Synopses & Reviews
After the 2004 election, the Republican Party held the White House, both houses of Congress, twenty-eight governorships, and a majority of state legislatures. One-party rule, it seemed, was here to stay.
Herding Donkeys tells the improbable tale of the grassroots resurgence that transformed the Democratic Party from a lonely minority to a sizable majority. It chronicles the inside story of Howard Deans visionary yet deeply controversial fifty-state strategy, charting his unpredictable journey from insurgent presidential candidate, to front-running flameout, to chairman and conscience of the Democratic Party in an unexpected third act. Ari Berman reveals how the Obama campaign built upon Deans strategy when others ridiculed it, expanding the ranks of the party and ultimately laying the groundwork for Obamas historic electoral victory—but also sowing the seeds of dissent that would lead to legislative stalemate and intraparty strife.
Revelatory and entertaining, in the vein of Timothy Crouses The Boys on the Bus and Rick Perlsteins Nixonland, Herding Donkeys combines fresh reportage with a rich and colorful cast of characters. It captures the untold stories of the people and places that reshaped the electoral map, painting a vivid portrait of a shifting country while dissecting the possibility and peril of a new era in American politics.
"Berman plumbs the roots of Barack Obama's 2008 victory, reaching back four years to a failed Democratic presidential campaign that left loyalists dispirited--and the White House, Congress, and a majority of state legislatures in Republican control. Berman, a correspondent for the Nation, describes how the drama and sordidness of the Clinton years left many Democrats feeling that 'their party had lost its compass, and just maybe its soul.' Enter insurgent upstart candidate Howard Dean, who revived a 50-state campaign strategy that failed to net him the White House, but energized a populist political base and harnessed its energy with the Internet and a 'plethora of new tools that would fundamentally change political campaigns and the nature of public communication.' Obama ran using a similar blueprint, and the book's accounts of Democratic revival in traditional Republican strongholds read well, making political organizing an exciting, inspiring process--but Berman's insider perspective obscures some of the broader conditions, notably growing disenchantment with Republican policies that also contributed to Obama's victory. Berman covers the tactical and strategic shifts within the Democratic party that have reconfigured the national political calculus, to the point where the GOP must mimic their approach in the coming congressional elections. (Oct.)" Publishers Weekly (Copyright PWyxz LLC)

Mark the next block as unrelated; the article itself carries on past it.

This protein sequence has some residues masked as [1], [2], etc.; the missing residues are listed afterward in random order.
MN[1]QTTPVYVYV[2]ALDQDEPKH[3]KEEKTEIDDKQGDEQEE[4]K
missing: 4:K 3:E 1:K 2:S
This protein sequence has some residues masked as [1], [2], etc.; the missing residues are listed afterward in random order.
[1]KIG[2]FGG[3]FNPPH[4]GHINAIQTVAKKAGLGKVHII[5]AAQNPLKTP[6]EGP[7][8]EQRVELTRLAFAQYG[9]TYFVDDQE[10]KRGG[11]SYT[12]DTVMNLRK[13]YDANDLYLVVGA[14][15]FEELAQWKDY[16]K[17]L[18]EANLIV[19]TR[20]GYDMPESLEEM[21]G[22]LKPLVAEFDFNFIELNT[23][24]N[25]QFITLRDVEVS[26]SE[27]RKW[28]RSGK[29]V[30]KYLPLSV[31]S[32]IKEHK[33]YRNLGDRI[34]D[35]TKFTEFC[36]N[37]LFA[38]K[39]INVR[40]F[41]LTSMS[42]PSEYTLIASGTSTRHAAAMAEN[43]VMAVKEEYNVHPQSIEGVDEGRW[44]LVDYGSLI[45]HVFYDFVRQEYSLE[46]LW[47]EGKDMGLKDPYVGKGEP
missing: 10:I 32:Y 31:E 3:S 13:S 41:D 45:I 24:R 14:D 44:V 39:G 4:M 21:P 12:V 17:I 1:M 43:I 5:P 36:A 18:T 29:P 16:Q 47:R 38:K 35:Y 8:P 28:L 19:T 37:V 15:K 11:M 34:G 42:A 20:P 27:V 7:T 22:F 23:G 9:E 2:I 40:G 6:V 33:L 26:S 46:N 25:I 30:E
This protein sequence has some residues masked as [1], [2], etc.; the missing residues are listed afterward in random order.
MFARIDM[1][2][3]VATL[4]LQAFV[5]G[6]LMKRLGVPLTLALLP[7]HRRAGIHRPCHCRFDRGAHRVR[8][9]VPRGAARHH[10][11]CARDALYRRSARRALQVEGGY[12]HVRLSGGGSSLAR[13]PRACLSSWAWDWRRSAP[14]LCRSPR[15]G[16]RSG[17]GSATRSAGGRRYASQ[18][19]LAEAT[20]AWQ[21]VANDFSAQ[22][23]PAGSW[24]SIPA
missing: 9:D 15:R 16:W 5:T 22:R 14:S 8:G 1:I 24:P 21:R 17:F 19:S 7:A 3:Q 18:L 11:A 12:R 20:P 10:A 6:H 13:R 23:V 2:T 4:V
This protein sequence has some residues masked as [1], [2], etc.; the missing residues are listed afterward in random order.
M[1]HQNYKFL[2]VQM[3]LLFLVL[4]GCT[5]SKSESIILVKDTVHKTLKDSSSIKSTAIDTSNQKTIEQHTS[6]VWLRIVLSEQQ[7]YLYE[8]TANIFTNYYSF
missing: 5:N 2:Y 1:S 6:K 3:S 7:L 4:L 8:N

Berman tells the improbable tale of the grassroots resurgence that transformed the Democratic Party from a lonely minority to a sizable majority. He chronicles Howard Dean's visionary yet deeply controversial 50-state strategy, charting his unpredictable journey from insurgent presidential candidate to chairman and conscience of the Democratic Party.
With a New Afterword
In 2008, Barack Obamas groundbreaking presidential campaign seemingly rewrote all the rules in electoral politics and heralded a new progressive era in America. What has become of the thrilling grassroots political movement that defined Obamas campaign and reshaped the electoral map? Ari Bermans Herding Donkeys answers and illuminates this vital question, mapping the evolution of modern American politics from Howard Dean to the Tea Party, and painting a vivid picture of the fight for political power in America today.
About the Author
ARI BERMAN is a political correspondent for The Nation and an Investigative Journalism Fellow at the Nation Institute. His writing has appeared in The New York Times, and he is a frequent commentator on MSNBC and National Public Radio. He lives in New York City.